So after abandon cpuset usage, strict memory to node 1 (the failed one), the  guest can be started.
# virsh start r7
error: Failed to start domain r7
error: internal error: process exited while connecting to monitor: kvm_init_vcpu failed: Cannot allocate memory


# vim /etc/libvirt/qemu.conf 
"cgroup_controllers = [ "cpu", "devices", "memory", "blkio", "cpuacct" ]"

# systemctl restart libvirtd

# virsh start r7
Domain r7 started

# virsh destroy r7
Domain r7 destroyed

# while sleep 1; do virsh start r7; sleep 0.5; virsh destroy r7; done
Domain r7 started

Domain r7 destroyed

Domain r7 started

Domain r7 destroyed

Domain r7 started

Domain r7 destroyed


Is that meaning that cpuset blocks kvm_init_vcpu to allocate the memory?
Comment 4 Andrew Theurer 2014-03-31 10:31:48 EDT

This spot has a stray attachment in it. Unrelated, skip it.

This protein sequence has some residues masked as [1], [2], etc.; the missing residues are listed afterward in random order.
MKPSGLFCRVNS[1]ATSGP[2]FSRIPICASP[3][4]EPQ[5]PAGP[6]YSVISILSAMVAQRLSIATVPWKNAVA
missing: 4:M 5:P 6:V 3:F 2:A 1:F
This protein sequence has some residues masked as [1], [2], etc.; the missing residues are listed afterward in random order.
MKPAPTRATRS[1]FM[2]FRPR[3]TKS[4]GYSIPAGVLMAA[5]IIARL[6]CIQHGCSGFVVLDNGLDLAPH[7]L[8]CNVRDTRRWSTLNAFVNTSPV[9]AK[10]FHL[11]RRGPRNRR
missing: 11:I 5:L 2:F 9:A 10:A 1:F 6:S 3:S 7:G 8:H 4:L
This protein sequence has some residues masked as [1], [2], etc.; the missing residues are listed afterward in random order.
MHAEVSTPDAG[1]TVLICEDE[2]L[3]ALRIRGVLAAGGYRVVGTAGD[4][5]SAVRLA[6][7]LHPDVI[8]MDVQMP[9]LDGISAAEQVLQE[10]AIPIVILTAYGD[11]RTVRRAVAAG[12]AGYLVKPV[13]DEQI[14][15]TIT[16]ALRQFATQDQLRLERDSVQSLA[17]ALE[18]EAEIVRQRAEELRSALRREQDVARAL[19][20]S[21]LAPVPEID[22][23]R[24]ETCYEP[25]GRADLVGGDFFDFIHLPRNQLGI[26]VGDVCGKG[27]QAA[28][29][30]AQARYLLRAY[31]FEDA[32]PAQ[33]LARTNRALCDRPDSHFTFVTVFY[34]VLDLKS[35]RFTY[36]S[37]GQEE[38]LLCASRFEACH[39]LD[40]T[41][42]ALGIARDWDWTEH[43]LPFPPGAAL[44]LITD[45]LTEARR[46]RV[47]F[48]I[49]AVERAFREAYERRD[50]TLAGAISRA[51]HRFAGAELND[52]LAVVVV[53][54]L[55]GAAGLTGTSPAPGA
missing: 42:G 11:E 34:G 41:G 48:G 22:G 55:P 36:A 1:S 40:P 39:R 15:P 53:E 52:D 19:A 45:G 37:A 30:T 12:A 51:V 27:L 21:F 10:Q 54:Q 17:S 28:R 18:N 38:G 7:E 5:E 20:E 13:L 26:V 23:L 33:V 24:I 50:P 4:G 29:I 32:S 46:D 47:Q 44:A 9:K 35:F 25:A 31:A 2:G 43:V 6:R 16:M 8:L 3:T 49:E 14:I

Thank you very much for testing this.  There appears to be a conflict between cpuset that libvirt uses and the numactl calls that qemu uses.  These two methods, IMO, are redundant.
Comment 6 Marcelo Tosatti 2014-05-21 19:19:41 EDT
The root pagetable is allocated with __GFP_DMA32, which is 0-4GB physical address range.

Reassigning to KVM.
Comment 7 Daniel Berrange 2014-05-22 05:47:25 EDT
(In reply to Andrew Theurer from comment #4)
> Thank you very much for testing this.  There appears to be a conflict
> between cpuset that libvirt uses and the numactl calls that qemu uses. 
> These two methods, IMO, are redundant.

That doesn't make a whole lot of sense - QEMU isn't using numactl - libvirt is fully responsible for setting the numa policies of QEMU before it is execed.
Comment 8 Marcelo Tosatti 2014-05-23 15:40:02 EDT
Patch posted:
http://www.mail-archive.com/linux-kernel@vger.kernel.org/msg649629.html